Compliance Considerations for Self-Funded Health Plans
In general, self-funded plans give employers more flexibility to design employee benefit plans. Additionally, employers have more control over how the plan is administered. Increased administration and design control can result in significant reduction in costs. However, employers should be aware of increased compliance investment needed for self-funded plans.
The following are important compliance issues that employers should discuss with their employee benefits consultant before switching from a fully-insured to a self-funded plan:
Service Provider Agreements
The employer/plan sponsor should have a contract with the service provider that clearly allocates responsibilities between the plan sponsor and the service provider. Some typical provisions in the agreement are: compensation, fiduciary status, indemnification, subcontracting, contract termination, responsibility for claims and appeals, HIPAA, COBRA administration, and record retention.
Monitoring of Service Providers
Employer/plan sponsors must regularly monitor the performance of service providers. For example, plan sponsors should consider setting performance standards, retain the right to audit the service provider, and establish the timing and content of reports at regular intervals or upon request.
HIPAA Privacy, Security, Breach Notification, and EDI Compliance.
A self-funded plans bring greater responsibility for HIPAA privacy and security compliance. For example, the employer/plan sponsor will need to designate a privacy officer, establish policies and procedures, provide HIPAA training for staff who have access to protected health information.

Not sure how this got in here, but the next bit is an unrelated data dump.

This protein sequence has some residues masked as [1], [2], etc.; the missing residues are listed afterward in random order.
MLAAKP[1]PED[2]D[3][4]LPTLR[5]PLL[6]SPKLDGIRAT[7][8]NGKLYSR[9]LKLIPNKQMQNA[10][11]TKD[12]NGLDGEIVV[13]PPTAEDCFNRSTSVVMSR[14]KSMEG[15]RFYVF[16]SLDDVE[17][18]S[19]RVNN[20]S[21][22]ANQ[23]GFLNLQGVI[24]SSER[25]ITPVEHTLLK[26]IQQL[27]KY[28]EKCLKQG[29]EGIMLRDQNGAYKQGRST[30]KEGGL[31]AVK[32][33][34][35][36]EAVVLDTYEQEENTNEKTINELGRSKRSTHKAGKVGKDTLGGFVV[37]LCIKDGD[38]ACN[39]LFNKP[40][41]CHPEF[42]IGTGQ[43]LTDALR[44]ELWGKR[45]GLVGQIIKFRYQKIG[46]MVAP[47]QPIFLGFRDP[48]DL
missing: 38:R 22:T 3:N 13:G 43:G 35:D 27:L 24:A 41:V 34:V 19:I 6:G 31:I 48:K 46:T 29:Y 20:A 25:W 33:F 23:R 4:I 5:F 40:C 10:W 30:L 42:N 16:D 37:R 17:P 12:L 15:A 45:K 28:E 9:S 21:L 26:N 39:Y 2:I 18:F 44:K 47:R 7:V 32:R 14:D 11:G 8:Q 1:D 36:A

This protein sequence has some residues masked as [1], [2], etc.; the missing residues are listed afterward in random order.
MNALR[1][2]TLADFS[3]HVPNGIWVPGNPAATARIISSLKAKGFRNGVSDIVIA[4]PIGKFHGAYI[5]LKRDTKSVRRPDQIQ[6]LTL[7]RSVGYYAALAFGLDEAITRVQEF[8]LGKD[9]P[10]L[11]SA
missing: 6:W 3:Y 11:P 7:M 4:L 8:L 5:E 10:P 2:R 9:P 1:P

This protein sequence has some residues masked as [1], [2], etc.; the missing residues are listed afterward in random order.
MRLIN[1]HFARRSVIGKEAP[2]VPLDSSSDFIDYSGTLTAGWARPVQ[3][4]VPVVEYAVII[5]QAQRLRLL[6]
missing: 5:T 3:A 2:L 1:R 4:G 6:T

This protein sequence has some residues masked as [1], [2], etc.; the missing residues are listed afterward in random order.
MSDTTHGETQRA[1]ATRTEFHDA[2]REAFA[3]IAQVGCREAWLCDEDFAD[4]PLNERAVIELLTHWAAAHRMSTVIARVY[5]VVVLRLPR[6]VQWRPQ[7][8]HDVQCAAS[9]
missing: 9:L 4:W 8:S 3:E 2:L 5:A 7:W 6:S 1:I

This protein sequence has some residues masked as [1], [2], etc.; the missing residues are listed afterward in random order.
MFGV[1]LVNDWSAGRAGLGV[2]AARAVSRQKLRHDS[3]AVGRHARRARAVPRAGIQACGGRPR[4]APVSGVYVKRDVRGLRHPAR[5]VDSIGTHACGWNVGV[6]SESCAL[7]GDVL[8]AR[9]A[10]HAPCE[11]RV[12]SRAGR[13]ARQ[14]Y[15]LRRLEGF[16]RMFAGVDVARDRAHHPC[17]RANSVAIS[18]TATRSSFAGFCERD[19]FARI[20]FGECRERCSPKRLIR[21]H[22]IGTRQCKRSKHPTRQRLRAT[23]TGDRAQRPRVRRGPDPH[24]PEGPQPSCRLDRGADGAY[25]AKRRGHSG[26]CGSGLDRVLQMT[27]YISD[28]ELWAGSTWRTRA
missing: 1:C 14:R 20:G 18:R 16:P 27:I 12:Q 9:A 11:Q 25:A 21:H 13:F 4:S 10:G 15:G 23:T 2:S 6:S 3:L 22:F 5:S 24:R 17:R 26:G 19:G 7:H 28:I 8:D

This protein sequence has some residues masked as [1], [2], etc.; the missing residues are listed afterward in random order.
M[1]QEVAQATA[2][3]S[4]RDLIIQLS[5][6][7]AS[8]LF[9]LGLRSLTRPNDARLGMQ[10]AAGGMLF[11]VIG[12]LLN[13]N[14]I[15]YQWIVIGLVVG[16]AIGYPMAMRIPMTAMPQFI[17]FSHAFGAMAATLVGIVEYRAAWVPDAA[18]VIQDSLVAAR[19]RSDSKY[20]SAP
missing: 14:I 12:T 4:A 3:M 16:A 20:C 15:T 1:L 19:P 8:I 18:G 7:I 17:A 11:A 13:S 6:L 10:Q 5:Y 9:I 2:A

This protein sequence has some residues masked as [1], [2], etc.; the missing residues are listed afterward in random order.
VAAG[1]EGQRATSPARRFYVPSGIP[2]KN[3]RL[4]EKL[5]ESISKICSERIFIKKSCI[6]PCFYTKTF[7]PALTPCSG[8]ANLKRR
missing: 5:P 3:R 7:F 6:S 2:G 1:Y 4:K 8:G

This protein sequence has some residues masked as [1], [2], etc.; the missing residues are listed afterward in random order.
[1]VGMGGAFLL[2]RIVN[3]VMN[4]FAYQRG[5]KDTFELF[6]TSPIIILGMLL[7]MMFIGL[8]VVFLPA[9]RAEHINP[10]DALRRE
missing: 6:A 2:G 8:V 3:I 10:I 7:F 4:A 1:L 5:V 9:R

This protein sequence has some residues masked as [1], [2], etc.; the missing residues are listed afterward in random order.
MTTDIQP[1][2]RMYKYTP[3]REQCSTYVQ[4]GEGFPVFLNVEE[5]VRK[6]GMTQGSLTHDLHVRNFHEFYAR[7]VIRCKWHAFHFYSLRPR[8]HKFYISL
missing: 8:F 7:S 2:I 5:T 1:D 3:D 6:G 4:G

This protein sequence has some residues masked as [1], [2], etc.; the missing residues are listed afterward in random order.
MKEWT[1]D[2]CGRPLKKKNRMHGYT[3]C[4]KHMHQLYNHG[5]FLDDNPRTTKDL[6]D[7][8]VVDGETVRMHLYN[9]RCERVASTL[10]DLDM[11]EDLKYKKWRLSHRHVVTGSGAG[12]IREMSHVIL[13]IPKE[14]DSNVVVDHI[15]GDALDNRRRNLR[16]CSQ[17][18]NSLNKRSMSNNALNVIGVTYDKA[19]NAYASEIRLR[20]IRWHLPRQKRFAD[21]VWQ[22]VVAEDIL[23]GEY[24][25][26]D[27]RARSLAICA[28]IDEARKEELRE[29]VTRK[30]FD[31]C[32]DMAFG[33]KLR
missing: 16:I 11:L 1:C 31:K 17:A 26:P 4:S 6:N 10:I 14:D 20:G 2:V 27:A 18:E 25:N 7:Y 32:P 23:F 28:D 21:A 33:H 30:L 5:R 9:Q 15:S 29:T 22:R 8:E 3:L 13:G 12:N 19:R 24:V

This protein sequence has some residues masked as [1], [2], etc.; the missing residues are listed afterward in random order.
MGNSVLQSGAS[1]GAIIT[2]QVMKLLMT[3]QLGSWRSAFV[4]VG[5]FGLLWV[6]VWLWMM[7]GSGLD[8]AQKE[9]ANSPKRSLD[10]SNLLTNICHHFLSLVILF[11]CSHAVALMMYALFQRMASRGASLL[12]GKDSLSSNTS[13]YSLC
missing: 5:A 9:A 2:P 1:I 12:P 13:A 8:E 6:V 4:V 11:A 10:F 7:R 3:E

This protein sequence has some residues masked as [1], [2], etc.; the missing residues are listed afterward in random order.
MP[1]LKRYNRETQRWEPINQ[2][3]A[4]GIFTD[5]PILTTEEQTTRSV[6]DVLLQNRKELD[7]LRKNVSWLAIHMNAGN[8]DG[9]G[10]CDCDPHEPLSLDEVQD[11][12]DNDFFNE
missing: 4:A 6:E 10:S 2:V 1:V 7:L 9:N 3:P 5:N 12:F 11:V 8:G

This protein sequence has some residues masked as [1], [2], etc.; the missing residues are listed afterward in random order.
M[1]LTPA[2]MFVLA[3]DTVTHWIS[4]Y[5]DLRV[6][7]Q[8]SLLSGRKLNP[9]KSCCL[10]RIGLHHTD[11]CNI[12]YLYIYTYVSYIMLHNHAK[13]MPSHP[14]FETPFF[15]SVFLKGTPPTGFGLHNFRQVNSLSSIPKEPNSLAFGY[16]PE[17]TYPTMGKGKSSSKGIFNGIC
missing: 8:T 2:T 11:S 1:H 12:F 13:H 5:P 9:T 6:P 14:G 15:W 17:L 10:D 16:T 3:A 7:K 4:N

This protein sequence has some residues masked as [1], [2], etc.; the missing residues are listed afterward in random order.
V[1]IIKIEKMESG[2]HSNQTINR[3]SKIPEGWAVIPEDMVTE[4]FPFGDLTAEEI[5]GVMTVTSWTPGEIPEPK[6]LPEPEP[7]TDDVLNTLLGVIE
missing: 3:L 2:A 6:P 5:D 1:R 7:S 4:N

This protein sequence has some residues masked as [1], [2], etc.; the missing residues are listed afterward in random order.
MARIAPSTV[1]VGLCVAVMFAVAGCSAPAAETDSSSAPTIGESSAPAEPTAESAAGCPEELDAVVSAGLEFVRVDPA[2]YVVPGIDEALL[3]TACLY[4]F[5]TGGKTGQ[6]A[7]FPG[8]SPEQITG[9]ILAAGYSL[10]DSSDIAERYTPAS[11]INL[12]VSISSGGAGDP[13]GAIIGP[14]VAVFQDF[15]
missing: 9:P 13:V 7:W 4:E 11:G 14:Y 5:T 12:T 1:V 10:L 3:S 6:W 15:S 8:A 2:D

Determine Cost-Sharing and Contribution Strategy
The cost-sharing design of employer and employee contributions can raise compliance issues with respect to:
- Grandfathered plan status
- ACA requirements for out-of-pocket maximums and “minimum value” and affordability
- Surcharges for spousal coverage
Self-funded plans are subject to nondiscrimination requirements that don’t apply to fully-insured plans. Confirm that the intended plan design does not discriminate in favor of highly compensated individuals with respect to eligibility or benefits.
Code 213(d) Medical Expense Exclusion
Employers sometimes switch to a self-funded model so that they have more flexibility in plan design. However, if a plan covers expenses that do not qualify as Code §213(d) medical expenses, there will be adverse tax consequences.
Self-funded plans are also subject to most of the requirements that apply to fully-insured plans, including written plan documents, 5500 reporting, SPDs, SBCs, and other employee communications. If you are considering a self-funded arrangement, reach out to your Northwestern Benefits Consultant for more information.